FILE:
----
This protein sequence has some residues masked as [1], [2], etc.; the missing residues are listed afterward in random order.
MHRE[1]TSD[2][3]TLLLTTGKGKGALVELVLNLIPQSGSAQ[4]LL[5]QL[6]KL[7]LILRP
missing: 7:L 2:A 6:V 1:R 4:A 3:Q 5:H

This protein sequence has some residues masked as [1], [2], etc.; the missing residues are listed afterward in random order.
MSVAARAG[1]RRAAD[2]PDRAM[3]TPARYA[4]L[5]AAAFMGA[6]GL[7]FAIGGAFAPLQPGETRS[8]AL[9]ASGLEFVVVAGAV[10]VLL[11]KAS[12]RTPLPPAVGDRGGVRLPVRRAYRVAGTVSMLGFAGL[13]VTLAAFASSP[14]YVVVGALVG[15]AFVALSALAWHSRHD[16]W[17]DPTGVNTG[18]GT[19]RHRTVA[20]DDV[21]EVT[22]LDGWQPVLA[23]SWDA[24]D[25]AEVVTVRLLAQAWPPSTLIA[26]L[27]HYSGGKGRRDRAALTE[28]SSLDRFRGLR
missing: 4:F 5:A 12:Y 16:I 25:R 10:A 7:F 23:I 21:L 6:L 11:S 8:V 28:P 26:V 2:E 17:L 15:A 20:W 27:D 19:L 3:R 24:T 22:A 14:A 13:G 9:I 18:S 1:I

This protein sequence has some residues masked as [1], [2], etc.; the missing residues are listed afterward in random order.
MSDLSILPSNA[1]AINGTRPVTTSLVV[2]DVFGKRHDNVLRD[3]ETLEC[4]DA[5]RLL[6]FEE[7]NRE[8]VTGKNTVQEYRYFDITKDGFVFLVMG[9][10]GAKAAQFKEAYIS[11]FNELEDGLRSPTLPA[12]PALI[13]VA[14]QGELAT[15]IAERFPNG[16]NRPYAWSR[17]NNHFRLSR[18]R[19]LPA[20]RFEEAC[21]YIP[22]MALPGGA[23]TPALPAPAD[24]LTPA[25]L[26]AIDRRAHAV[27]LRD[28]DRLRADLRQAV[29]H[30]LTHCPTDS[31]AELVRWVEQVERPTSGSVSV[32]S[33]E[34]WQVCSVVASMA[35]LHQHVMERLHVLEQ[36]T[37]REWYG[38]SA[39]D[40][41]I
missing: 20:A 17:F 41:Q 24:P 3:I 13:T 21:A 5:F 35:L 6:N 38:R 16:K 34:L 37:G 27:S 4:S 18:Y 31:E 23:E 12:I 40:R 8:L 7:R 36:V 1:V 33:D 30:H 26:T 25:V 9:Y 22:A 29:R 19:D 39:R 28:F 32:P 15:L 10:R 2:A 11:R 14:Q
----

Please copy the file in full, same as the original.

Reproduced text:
This protein sequence has some residues masked as [1], [2], etc.; the missing residues are listed afterward in random order.
MHRE[1]TSD[2][3]TLLLTTGKGKGALVELVLNLIPQSGSAQ[4]LL[5]QL[6]KL[7]LILRP
missing: 7:L 2:A 6:V 1:R 4:A 3:Q 5:H

This protein sequence has some residues masked as [1], [2], etc.; the missing residues are listed afterward in random order.
MSVAARAG[1]RRAAD[2]PDRAM[3]TPARYA[4]L[5]AAAFMGA[6]GL[7]FAIGGAFAPLQPGETRS[8]AL[9]ASGLEFVVVAGAV[10]VLL[11]KAS[12]RTPLPPAVGDRGGVRLPVRRAYRVAGTVSMLGFAGL[13]VTLAAFASSP[14]YVVVGALVG[15]AFVALSALAWHSRHD[16]W[17]DPTGVNTG[18]GT[19]RHRTVA[20]DDV[21]EVT[22]LDGWQPVLA[23]SWDA[24]D[25]AEVVTVRLLAQAWPPSTLIA[26]L[27]HYSGGKGRRDRAALTE[28]SSLDRFRGLR
missing: 4:F 5:A 12:Y 16:I 25:R 10:A 7:F 23:I 21:L 6:L 11:S 8:V 28:P 26:V 2:E 17:L 15:A 20:W 27:D 19:L 3:R 24:T 22:A 14:A 13:G 9:I 18:S 1:I

This protein sequence has some residues masked as [1], [2], etc.; the missing residues are listed afterward in random order.
MSDLSILPSNA[1]AINGTRPVTTSLVV[2]DVFGKRHDNVLRD[3]ETLEC[4]DA[5]RLL[6]FEE[7]NRE[8]VTGKNTVQEYRYFDITKDGFVFLVMG[9][10]GAKAAQFKEAYIS[11]FNELEDGLRSPTLPA[12]PALI[13]VA[14]QGELAT[15]IAERFPNG[16]NRPYAWSR[17]NNHFRLSR[18]R[19]LPA[20]RFEEAC[21]YIP[22]MALPGGA[23]TPALPAPAD[24]LTPA[25]L[26]AIDRRAHAV[27]LRD[28]DRLRADLRQAV[29]H[30]LTHCPTDS[31]AELVRWVEQVERPTSGSVSV[32]S[33]E[34]WQVCSVVASMA[35]LHQHVMERLHVLEQ[36]T[37]REWYG[38]SA[39]D[40][41]I
missing: 20:A 17:F 41:Q 24:P 3:I 13:T 21:A 5:F 35:L 6:N 38:R 16:K 34:L 37:G 27:S 4:S 18:Y 31:E 23:E 12:I 40:R 8:L 7:R 36:V 1:V 33:D 30:H 26:T 25:V 9:Y 22:A 29:R 19:D 39:R 28:F 32:P 15:L 10:R 2:A 11:R 14:Q